“My work combines my two great loves: wood and wildlife. It is all about mimicking the beauty of the natural world by using its natural resources. You don’t need paints, stains or dyes when nature has given you all those beautiful colours and grains. Wood is my palette, like an artist would have a palette of paints - the rich chocolate brown of wenge, the blood red of padauk, the pale gold of tree of heaven ..."
Tom was an outdoorsy child who spent his formative years mud-speckled, armed with an empty jam jar and binoculars, impersonating his idol – David Attenborough. But one weekend when the weather put paid to our intrepid 12 year old adventurer’s expeditions into the wilds of rural Nottinghamshire, he armed himself with an old shelf, raided his father’s tool box, and started experimenting. Woodworking – specifically the ancient technique of intarsia – soon become a serious hobby, via which Tom began to capture the natural world, immortalising in wood the sights of his adventures.
T.A.G. (aka Tom) Smith
Over the years, Tom developed his own unique style of woodworking, which combines colour, grain, texture and undulation to create life-like, life-sized sculptures. Upon leaving school, demand for his work was such that he became a full-time artist. Within a year, with commissions flying in and the ever-increasing weight of more sophisticated machinery threatening to plunge the workshop he had made of his parents’ attic into their bedroom beneath, larger, less lofty premises were required. Tom found the perfect spot in a spacious, light-filled former textiles factory in Gotham, Nottinghamshire.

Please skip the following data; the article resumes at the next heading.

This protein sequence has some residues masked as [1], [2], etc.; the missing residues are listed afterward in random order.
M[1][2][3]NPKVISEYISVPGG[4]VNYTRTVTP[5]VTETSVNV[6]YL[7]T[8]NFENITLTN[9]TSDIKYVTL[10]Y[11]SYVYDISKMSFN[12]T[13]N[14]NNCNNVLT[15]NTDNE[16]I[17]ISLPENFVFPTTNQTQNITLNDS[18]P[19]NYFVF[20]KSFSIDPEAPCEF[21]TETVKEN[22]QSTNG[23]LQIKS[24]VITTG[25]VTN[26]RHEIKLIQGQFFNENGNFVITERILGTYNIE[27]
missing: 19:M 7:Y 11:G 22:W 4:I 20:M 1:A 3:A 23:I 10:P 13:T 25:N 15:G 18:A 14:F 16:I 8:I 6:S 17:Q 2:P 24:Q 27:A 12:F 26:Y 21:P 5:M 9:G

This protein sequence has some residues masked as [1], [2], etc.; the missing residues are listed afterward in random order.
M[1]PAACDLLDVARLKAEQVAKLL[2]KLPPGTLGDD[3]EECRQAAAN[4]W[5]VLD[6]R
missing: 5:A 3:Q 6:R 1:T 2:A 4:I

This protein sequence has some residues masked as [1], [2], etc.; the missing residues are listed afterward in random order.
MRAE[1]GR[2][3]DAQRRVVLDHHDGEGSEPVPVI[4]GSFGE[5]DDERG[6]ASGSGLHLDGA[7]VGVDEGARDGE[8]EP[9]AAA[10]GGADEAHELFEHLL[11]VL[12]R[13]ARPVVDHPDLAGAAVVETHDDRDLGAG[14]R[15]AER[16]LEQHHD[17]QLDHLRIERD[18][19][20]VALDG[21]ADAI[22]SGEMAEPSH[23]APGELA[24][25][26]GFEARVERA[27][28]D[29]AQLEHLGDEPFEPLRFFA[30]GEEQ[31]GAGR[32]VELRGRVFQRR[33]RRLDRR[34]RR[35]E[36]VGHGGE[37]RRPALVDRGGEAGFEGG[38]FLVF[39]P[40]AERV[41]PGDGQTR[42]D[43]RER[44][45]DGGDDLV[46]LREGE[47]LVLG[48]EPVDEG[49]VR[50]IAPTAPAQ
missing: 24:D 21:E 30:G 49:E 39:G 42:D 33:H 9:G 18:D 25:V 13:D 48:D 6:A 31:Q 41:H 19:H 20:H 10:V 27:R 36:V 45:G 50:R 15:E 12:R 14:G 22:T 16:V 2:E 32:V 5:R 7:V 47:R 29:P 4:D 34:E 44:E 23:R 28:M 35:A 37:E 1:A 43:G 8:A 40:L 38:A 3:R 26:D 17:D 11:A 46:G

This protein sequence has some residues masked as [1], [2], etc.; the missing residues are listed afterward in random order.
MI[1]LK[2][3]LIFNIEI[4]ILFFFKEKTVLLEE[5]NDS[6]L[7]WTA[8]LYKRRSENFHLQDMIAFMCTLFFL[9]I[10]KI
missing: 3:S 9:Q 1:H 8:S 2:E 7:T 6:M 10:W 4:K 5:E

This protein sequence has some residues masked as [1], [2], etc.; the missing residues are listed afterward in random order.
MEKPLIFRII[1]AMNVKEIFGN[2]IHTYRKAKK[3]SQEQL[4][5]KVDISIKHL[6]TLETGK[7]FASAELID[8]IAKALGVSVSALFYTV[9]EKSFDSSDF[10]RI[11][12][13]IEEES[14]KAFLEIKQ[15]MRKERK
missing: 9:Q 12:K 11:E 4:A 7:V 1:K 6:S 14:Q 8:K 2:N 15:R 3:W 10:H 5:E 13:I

While the subject matter of Tom’s work is diverse – he sculpts all manner of creatures, both wild and domestic, sentient and non – birds of prey and their plumage are his speciality. “I think birds picked me really. There is something about them that has always spoken to people, and, once you’ve heard it, you cannot ignore it. There is just something so poetic about them, their freedom, and their motion. They are just exquisite feats of engineering.”
Tom’s work has been featured in a number of national publications, including The Art of Design, Craft & Design, The Woodworker, Shooting Gazette, Fieldsports Magazine, as well as in a nerve-wracking live interview on The 6.30 Show on NOTTS TV. His life-sized sculpture of a Red Kite in flight was also included in the catalogue for the prestigious David Shepherd Wildlife Foundation Wildlife Artist of the Year 2014, but, for Tom, perhaps the greatest accolade is knowing that one of his barn owl feather sculptures is displayed in David Attenborough’s home. Various pieces of Tom’s work are available to view and purchase at ARTifex Gallery (Birmingham), Erwood Station Gallery (Powys), The Fox Den (Bournemouth), The Marle Gallery (Devon), Dansel Gallery (Dorset), and Heart Gallery (West Yorkshire).
Please do contact Tom if you have any enquires about his work or would like to discuss a commission. He’s really a very friendly chap underneath all that hair.